Artificial intelligence completely independently discovered a supernova

Scientists at Northwestern University in the USA have presented an artificial intelligence system that can find supernovae. It has already been able to find a transient event without human intervention, classify it, confirm it with another telescope, and inform the scientific community about it.

Image in which artificial intelligence found a supernova. Source:

How supernovae are discovered

Artificial intelligence could find a supernova for the first time without human participation. This was reported by its developers from the Northwestern University of the USA. A system called Bright Transient Survey Bot (BTSbot) is able to completely free people from this not-so-exciting process of discovery.

Supernovae are explosions that end the lives of the largest stars in the Universe. They occur quite infrequently, so mainly scientists see them in other, sometimes quite distant galaxies. However, they are only part of a much larger array of short-term events, which are called transients.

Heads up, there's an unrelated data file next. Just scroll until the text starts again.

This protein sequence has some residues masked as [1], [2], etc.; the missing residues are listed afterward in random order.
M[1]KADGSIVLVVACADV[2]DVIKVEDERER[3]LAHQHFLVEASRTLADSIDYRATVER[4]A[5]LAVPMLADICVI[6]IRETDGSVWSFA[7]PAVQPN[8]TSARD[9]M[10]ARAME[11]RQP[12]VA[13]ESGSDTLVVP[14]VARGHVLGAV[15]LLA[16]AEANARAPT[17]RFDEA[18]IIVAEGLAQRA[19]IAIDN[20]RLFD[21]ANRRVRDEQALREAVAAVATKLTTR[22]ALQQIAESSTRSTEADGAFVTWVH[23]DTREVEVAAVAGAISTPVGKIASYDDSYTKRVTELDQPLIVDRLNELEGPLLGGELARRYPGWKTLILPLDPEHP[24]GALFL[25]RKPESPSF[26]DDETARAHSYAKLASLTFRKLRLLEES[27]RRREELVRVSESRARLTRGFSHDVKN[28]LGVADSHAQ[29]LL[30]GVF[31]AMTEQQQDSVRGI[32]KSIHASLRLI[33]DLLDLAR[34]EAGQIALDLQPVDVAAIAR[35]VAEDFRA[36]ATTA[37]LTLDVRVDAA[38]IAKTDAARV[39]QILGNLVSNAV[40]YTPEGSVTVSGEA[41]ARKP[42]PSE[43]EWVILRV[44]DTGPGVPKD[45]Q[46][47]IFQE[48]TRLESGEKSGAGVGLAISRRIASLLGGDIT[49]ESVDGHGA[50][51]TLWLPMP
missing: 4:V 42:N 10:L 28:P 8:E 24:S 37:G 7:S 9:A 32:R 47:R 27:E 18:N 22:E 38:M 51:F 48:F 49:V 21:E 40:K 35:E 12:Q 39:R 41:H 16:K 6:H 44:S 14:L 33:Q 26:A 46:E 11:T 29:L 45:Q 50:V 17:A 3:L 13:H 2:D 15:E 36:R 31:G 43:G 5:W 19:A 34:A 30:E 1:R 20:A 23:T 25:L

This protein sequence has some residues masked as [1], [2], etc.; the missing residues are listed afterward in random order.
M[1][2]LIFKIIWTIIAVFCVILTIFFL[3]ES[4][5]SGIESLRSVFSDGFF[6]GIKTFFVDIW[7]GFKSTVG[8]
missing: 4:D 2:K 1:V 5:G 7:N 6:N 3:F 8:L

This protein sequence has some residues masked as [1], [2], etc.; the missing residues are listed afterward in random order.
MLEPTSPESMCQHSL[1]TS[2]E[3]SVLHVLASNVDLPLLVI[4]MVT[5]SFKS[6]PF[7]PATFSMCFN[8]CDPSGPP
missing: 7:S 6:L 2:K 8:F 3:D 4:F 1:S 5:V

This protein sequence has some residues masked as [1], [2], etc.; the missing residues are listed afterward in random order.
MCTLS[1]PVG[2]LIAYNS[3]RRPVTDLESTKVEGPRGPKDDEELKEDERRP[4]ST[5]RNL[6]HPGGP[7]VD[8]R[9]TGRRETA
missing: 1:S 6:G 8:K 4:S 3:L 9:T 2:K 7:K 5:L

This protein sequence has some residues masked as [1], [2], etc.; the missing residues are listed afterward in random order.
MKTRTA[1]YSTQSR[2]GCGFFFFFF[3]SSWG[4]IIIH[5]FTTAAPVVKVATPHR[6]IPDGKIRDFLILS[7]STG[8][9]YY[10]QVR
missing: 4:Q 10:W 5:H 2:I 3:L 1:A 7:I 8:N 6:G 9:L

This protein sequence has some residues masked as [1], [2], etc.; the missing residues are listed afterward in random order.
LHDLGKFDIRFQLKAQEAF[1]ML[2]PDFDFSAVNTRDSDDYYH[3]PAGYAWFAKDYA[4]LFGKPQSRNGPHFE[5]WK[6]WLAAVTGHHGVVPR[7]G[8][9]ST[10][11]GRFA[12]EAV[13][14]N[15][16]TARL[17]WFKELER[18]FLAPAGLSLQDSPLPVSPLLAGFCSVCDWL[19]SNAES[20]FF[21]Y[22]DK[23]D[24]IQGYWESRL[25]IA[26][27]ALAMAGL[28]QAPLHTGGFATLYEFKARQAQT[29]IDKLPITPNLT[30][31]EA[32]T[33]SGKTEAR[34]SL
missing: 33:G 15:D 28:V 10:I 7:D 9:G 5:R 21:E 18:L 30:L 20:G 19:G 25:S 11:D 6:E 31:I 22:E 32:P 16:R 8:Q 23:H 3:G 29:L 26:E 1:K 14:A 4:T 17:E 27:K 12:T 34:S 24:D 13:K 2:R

For their research, people have created a special tool called the Zwicky Transient Facility (ZTF). However, working with it requires a long look at the pictures. Scientists have estimated that over the past six years they have spent 2,200 hours of their time on this. Therefore, they are very happy that artificial intelligence has taken their place.

What the new artificial intelligence can do

BTSbot was first trained in order to find supernovae in the images, like any neural network. The researchers used 1.4 million archival images from almost 16 thousand sources to do this. They contained not only supernovae, but also other flares of stars and galaxies.

Then the scientists gave artificial intelligence the task of working with fresh images from the Zwicky Transient Facility. On October 5, it found an image of a distant galaxy that looked convex from above. It was a supernova SN2023tyk. 

Artificial intelligence not only independently tracked this event but also determined its spectrum. It sent this data to another robotic telescope, the SED Machine. From there, it was confirmed to AI that this is indeed a supernova and that it belongs to type Ia. So it occurred in a system consisting of an ordinary star and a white dwarf.

Having made sure of this, the artificial intelligence added a new supernova to the catalogs, informing the scientific community about it. Thus, it carried out the entire research process without human participation. Astronomers do not worry about this fact at all because they will not remain without work. Now they will simply have more time to analyze the data.

According to

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